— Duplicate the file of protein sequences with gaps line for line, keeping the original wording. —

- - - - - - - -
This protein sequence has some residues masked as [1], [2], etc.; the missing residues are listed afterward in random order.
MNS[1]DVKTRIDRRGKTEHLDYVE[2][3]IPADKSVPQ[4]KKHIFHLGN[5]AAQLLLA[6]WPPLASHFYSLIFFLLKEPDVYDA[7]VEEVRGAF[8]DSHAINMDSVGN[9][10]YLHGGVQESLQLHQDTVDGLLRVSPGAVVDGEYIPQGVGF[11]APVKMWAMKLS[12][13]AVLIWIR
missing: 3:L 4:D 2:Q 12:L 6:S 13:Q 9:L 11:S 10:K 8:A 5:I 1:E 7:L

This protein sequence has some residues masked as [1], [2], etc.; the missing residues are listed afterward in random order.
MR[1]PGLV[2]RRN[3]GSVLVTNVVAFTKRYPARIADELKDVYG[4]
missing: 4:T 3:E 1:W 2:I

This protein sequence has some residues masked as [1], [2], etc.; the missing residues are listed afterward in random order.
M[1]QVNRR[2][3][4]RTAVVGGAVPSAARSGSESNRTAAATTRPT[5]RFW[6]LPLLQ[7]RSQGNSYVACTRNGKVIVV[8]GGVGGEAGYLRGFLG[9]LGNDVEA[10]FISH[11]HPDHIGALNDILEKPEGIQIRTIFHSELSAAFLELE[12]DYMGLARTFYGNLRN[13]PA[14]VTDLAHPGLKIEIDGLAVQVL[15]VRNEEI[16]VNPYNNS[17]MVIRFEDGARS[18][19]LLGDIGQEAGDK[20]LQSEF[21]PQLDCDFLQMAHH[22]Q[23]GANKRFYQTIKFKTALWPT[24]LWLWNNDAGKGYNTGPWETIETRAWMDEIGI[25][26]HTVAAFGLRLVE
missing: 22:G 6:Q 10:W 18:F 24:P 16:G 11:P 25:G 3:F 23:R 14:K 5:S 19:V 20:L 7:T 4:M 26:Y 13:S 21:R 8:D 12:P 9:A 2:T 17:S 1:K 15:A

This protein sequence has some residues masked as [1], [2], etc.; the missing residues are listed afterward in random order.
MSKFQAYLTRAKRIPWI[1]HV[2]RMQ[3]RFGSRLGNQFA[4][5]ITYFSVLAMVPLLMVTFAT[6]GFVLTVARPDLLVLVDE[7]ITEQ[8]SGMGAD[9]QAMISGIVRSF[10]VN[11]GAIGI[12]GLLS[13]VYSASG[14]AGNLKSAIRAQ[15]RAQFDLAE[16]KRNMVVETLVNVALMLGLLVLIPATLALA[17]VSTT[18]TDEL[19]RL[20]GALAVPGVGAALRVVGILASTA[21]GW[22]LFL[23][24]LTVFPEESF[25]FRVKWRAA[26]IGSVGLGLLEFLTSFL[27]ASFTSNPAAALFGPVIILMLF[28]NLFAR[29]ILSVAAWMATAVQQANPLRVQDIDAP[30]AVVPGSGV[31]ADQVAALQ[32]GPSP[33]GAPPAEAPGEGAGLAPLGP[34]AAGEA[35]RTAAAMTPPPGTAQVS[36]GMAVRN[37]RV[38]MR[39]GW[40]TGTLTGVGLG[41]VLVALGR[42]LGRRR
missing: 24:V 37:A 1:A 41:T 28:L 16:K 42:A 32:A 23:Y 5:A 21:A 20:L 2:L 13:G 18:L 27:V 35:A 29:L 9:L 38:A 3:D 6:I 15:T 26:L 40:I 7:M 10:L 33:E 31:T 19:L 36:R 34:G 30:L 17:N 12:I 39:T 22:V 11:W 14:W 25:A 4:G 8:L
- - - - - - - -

This protein sequence has some residues masked as [1], [2], etc.; the missing residues are listed afterward in random order.
MNS[1]DVKTRIDRRGKTEHLDYVE[2][3]IPADKSVPQ[4]KKHIFHLGN[5]AAQLLLA[6]WPPLASHFYSLIFFLLKEPDVYDA[7]VEEVRGAF[8]DSHAINMDSVGN[9][10]YLHGGVQESLQLHQDTVDGLLRVSPGAVVDGEYIPQGVGF[11]APVKMWAMKLS[12][13]AVLIWIR
missing: 3:L 4:D 2:Q 12:L 6:S 13:Q 9:L 11:S 10:K 8:A 5:I 1:E 7:L

This protein sequence has some residues masked as [1], [2], etc.; the missing residues are listed afterward in random order.
MR[1]PGLV[2]RRN[3]GSVLVTNVVAFTKRYPARIADELKDVYG[4]
missing: 4:T 3:E 1:W 2:I

This protein sequence has some residues masked as [1], [2], etc.; the missing residues are listed afterward in random order.
M[1]QVNRR[2][3][4]RTAVVGGAVPSAARSGSESNRTAAATTRPT[5]RFW[6]LPLLQ[7]RSQGNSYVACTRNGKVIVV[8]GGVGGEAGYLRGFLG[9]LGNDVEA[10]FISH[11]HPDHIGALNDILEKPEGIQIRTIFHSELSAAFLELE[12]DYMGLARTFYGNLRN[13]PA[14]VTDLAHPGLKIEIDGLAVQVL[15]VRNEEI[16]VNPYNNS[17]MVIRFEDGARS[18][19]LLGDIGQEAGDK[20]LQSEF[21]PQLDCDFLQMAHH[22]Q[23]GANKRFYQTIKFKTALWPT[24]LWLWNNDAGKGYNTGPWETIETRAWMDEIGI[25][26]HTVAAFGLRLVE
missing: 22:G 6:Q 10:W 18:F 24:P 16:G 11:P 25:G 3:F 23:R 14:K 5:S 19:V 20:L 7:T 4:M 26:Y 13:S 21:R 8:D 12:P 9:A 2:T 17:S 1:K 15:A

This protein sequence has some residues masked as [1], [2], etc.; the missing residues are listed afterward in random order.
MSKFQAYLTRAKRIPWI[1]HV[2]RMQ[3]RFGSRLGNQFA[4][5]ITYFSVLAMVPLLMVTFAT[6]GFVLTVARPDLLVLVDE[7]ITEQ[8]SGMGAD[9]QAMISGIVRSF[10]VN[11]GAIGI[12]GLLS[13]VYSASG[14]AGNLKSAIRAQ[15]RAQFDLAE[16]KRNMVVETLVNVALMLGLLVLIPATLALA[17]VSTT[18]TDEL[19]RL[20]GALAVPGVGAALRVVGILASTA[21]GW[22]LFL[23][24]LTVFPEESF[25]FRVKWRAA[26]IGSVGLGLLEFLTSFL[27]ASFTSNPAAALFGPVIILMLF[28]NLFAR[29]ILSVAAWMATAVQQANPLRVQDIDAP[30]AVVPGSGV[31]ADQVAALQ[32]GPSP[33]GAPPAEAPGEGAGLAPLGP[34]AAGEA[35]RTAAAMTPPPGTAQVS[36]GMAVRN[37]RV[38]MR[39]GW[40]TGTLTGVGLG[41]VLVALGR[42]LGRRR
missing: 24:V 37:A 1:A 41:T 28:L 16:K 42:A 32:A 23:Y 5:A 21:A 20:L 2:L 13:G 18:L 27:V 35:A 29:L 9:L 38:A 3:D 6:I 15:T 26:L 40:I 7:M 10:L 33:E 31:T 19:L 36:R 34:G 30:L 17:N 12:I 39:T 22:V 11:W 14:W 25:A 4:G 8:L